International first year students can choose to live in university campus halls of residence, which is shared accommodation with private and sometimes en-suite rooms. This option is popular for socialising in your first year of study. Many universities now offer certain halls to international students, based on preference; this is also offered as postgraduate student accommodation.
Alternatively, you may wish to live in independent accommodation which often comes with more flexibility over who to live with, where to live and what kind of property you want. You might want to live alone or with friends, in an apartment or a shared flat, the options are open.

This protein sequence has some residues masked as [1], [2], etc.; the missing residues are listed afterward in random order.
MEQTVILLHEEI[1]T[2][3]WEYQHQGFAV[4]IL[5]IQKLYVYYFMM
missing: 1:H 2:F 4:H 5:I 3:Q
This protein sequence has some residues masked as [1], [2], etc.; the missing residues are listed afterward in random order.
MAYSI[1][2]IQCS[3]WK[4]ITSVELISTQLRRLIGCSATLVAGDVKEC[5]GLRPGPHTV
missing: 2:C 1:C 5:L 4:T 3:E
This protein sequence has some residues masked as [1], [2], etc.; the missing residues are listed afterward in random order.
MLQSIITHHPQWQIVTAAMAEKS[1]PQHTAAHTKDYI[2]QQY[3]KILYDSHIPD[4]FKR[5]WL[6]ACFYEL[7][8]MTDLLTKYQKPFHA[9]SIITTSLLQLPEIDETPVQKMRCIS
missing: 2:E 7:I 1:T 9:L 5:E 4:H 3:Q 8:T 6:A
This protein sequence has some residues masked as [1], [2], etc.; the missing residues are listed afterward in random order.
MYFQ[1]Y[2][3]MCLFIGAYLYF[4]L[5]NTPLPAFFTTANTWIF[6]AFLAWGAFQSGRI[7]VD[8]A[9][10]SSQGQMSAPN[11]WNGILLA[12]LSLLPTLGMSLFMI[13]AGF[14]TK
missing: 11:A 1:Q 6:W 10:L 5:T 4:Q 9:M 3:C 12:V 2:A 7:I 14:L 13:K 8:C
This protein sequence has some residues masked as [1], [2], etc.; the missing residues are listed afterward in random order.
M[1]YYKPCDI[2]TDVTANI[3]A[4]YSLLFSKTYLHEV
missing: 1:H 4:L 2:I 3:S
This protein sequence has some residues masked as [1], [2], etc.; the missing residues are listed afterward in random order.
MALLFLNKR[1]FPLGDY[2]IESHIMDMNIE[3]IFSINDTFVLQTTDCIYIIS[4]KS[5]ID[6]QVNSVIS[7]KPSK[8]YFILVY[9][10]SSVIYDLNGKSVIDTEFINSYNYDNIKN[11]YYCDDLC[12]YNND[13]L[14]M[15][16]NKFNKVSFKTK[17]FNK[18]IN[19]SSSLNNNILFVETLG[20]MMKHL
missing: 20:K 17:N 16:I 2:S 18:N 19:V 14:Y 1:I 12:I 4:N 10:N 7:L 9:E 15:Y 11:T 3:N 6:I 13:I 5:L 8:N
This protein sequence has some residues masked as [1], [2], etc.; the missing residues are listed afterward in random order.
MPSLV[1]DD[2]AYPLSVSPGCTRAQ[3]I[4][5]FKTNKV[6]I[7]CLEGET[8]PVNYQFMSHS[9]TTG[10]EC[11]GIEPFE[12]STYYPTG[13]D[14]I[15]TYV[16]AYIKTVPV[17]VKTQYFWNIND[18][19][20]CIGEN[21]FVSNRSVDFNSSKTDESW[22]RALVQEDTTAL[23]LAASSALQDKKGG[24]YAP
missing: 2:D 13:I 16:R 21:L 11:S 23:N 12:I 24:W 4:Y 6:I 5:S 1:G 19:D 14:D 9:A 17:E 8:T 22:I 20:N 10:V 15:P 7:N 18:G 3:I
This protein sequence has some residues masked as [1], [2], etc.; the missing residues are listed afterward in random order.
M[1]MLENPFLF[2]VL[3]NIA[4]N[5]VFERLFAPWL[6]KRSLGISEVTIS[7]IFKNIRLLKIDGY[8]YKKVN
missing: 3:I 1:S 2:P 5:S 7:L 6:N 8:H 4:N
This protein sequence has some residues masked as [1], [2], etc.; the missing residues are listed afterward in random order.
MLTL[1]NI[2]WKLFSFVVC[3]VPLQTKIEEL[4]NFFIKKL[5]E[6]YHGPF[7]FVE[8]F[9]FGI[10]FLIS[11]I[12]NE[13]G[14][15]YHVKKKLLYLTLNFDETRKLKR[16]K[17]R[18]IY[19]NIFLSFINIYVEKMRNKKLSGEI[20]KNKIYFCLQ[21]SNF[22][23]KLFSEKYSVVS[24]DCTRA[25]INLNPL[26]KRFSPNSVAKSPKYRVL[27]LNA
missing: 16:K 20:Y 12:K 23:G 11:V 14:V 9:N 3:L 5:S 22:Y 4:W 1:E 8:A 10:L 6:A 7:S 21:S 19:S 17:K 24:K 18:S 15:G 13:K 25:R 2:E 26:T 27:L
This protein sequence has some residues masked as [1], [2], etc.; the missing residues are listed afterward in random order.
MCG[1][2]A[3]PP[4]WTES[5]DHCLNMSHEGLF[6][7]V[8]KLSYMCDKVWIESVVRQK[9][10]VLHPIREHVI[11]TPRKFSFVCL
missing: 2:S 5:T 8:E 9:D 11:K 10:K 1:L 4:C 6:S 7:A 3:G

Your options are still relatively open as a second-year student. By this point in your studies, you have likely made some friends from your first-year student housing, your course, or any societies you have joined. As a result, you may want to choose who you live with this time around.
You may be able to write an accommodation application for halls of residence but again, you may not have the flexibility on choosing your flatmates. You will probably want to look into renting private student accommodation.
By sharing accommodation with other tenants, you can reduce rent and bills which might be preferable for you. However, if the shared living in your first year didn’t suit you, you may want to opt for private living in a studio or one-bed apartment.